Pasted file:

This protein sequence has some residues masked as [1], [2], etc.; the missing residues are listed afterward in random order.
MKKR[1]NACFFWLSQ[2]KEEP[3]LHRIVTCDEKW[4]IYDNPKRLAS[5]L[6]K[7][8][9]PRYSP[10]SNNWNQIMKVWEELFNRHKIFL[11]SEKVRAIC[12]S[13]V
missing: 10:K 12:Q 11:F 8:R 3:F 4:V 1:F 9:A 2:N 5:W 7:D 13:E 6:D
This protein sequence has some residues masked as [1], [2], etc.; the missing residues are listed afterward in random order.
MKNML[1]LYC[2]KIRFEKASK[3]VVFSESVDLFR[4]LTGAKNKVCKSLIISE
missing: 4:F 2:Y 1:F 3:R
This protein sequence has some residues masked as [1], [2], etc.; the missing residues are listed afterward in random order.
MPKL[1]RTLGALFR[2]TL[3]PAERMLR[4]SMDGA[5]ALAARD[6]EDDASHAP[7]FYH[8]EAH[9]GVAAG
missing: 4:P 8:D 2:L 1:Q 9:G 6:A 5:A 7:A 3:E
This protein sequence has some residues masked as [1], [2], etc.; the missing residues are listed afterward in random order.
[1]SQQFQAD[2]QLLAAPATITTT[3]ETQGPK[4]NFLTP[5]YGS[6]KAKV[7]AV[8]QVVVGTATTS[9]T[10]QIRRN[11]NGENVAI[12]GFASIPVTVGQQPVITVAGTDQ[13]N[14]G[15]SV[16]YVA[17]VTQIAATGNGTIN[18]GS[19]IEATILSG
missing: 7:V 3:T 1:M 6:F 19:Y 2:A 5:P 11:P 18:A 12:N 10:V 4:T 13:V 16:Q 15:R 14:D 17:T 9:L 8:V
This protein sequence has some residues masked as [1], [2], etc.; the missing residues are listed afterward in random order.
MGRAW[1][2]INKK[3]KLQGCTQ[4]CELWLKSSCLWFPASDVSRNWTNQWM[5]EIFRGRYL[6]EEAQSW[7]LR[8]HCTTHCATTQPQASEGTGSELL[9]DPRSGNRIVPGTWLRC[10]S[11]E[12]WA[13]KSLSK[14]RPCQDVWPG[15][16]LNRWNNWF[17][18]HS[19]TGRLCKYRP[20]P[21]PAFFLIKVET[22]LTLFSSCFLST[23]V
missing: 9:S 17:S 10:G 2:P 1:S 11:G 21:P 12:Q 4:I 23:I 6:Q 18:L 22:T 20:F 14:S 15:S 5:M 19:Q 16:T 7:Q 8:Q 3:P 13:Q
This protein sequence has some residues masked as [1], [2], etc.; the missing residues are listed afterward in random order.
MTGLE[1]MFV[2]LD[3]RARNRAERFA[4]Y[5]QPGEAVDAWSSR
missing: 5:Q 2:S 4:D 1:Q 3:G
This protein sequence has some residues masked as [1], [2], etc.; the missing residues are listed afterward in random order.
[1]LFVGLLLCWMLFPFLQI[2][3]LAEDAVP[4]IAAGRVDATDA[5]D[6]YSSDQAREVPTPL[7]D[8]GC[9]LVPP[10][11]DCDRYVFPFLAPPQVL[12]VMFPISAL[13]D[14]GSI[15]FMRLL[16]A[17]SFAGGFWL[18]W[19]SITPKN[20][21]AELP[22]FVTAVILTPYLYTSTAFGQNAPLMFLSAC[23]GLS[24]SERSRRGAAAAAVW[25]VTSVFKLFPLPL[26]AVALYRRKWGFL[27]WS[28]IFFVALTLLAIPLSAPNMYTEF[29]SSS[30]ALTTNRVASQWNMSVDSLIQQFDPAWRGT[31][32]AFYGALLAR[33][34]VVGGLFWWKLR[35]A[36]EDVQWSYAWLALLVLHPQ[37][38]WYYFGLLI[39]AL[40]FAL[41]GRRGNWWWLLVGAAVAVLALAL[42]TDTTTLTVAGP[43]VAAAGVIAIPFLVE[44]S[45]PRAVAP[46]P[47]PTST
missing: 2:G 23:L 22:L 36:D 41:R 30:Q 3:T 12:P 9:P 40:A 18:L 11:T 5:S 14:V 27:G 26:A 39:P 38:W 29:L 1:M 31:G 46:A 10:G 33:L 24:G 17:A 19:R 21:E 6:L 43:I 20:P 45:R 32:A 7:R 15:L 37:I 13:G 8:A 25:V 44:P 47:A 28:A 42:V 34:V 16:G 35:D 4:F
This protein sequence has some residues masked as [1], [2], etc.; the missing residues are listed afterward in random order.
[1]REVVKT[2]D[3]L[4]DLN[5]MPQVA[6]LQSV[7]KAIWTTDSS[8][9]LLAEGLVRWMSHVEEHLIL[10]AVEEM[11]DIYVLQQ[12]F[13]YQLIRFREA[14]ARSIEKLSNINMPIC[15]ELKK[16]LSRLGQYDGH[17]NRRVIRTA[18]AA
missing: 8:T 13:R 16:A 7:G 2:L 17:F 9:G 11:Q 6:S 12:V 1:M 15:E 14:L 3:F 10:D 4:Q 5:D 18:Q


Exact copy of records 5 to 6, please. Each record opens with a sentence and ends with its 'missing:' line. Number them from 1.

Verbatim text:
This protein sequence has some residues masked as [1], [2], etc.; the missing residues are listed afterward in random order.
MGRAW[1][2]INKK[3]KLQGCTQ[4]CELWLKSSCLWFPASDVSRNWTNQWM[5]EIFRGRYL[6]EEAQSW[7]LR[8]HCTTHCATTQPQASEGTGSELL[9]DPRSGNRIVPGTWLRC[10]S[11]E[12]WA[13]KSLSK[14]RPCQDVWPG[15][16]LNRWNNWF[17][18]HS[19]TGRLCKYRP[20]P[21]PAFFLIKVET[22]LTLFSSCFLST[23]V
missing: 9:S 17:S 10:G 2:P 1:S 11:G 21:P 12:Q 4:I 23:I 6:Q 18:L 22:T 20:F 14:S 15:S 5:M 19:Q 16:T 7:Q 8:Q 3:P 13:Q
This protein sequence has some residues masked as [1], [2], etc.; the missing residues are listed afterward in random order.
MTGLE[1]MFV[2]LD[3]RARNRAERFA[4]Y[5]QPGEAVDAWSSR
missing: 5:Q 2:S 4:D 1:Q 3:G